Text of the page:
Due to Pauli repulsion, the presence of He atoms deforms the orbitals of both ground and excited electronic states that extend along the Cs–Cs axis, shifting them to higher energy. This is the case for the HOMO orbital as well as the orbitals corresponding to excitations into the 1^{2}Σ^{+}_{u} and 2^{2}Π_{u} states (Fig. 4). The diffuse orbitals in the excited state are deformed more than the HOMO orbital, shifting the excitation energy considerably to higher values (Fig. 1a). The π orbital corresponding to the excitation into the 1^{2}Π_{u} state at 1.6 eV represents a different case. Here, the surrounding helium atoms do not approach the orbital and the shift to lower energies reflects the slight destabilization of the HOMO orbital. Our calculations can reproduce the shifts for excitations into 1^{2}Σ^{+}_{u} and underestimate those observed for 1^{2}Π_{u} (Table 2); for n = 12, the sudden increase observed in the 1^{2}Π_{u} experimental shift might be induced by the fitting procedure (see Fig. S12, ESI†) or appearance of new isomers. This is most likely caused by the neglect of He delocalization around the Cs_{2}^{+} core due to zero-point motion and the presence of multiple isomers.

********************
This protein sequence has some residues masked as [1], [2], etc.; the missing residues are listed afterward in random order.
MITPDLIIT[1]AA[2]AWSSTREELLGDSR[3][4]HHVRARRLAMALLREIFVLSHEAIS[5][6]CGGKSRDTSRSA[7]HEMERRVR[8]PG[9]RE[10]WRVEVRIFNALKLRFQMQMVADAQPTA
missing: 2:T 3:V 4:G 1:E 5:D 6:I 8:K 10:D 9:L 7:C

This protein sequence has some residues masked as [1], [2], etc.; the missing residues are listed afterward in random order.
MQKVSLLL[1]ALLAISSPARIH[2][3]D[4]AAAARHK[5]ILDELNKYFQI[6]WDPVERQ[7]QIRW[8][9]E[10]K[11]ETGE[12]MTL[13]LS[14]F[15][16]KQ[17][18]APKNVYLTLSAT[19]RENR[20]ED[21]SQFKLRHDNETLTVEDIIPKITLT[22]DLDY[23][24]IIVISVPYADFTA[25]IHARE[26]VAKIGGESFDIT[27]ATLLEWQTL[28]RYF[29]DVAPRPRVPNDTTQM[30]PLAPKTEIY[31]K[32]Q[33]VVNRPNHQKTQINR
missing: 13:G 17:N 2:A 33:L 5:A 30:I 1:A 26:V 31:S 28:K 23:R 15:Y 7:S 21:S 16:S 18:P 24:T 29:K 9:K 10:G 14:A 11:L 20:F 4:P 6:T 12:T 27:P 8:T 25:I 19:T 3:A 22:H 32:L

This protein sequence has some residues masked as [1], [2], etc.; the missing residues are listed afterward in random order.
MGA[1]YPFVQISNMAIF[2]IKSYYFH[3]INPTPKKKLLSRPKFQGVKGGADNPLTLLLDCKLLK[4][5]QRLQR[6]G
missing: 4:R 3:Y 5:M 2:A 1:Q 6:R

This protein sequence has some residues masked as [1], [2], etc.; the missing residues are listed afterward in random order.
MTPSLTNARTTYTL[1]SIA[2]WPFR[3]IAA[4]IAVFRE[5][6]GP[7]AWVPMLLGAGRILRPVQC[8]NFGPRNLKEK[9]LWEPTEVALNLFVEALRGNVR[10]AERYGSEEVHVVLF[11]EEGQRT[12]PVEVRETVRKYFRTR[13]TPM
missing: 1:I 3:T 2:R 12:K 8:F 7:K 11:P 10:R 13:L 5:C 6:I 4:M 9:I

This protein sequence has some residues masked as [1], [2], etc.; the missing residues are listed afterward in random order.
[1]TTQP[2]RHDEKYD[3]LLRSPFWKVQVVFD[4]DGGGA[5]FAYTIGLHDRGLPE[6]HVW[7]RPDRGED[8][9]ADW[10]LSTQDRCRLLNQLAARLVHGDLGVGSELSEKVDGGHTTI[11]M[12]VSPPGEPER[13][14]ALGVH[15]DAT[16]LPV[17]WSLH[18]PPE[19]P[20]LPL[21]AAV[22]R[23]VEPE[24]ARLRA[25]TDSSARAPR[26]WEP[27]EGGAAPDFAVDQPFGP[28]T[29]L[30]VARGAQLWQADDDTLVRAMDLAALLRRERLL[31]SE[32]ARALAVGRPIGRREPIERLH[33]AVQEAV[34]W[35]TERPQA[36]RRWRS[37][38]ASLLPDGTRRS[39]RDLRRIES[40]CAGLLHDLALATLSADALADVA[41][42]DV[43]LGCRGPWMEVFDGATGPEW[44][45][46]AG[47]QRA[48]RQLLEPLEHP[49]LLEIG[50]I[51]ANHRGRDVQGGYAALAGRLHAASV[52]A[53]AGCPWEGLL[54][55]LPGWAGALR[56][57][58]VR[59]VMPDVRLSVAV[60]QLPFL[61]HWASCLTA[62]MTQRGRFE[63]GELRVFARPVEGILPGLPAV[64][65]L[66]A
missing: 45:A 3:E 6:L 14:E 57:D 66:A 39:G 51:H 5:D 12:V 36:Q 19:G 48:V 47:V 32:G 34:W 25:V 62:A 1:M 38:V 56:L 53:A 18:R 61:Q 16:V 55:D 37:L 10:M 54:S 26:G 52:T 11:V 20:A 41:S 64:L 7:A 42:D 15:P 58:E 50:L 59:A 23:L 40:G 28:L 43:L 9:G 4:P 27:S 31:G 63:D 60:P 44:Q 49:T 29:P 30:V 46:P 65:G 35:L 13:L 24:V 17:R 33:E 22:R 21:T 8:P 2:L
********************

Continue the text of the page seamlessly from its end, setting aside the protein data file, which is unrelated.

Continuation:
Footnote |
† Electronic supplementary information (ESI) available: Relative stabilities of calculated isomers, method benchmarks, spin–orbit couplings, complete experimental spectra, Cartesian coordinates. See DOI: 10.1039/c9cp04790e |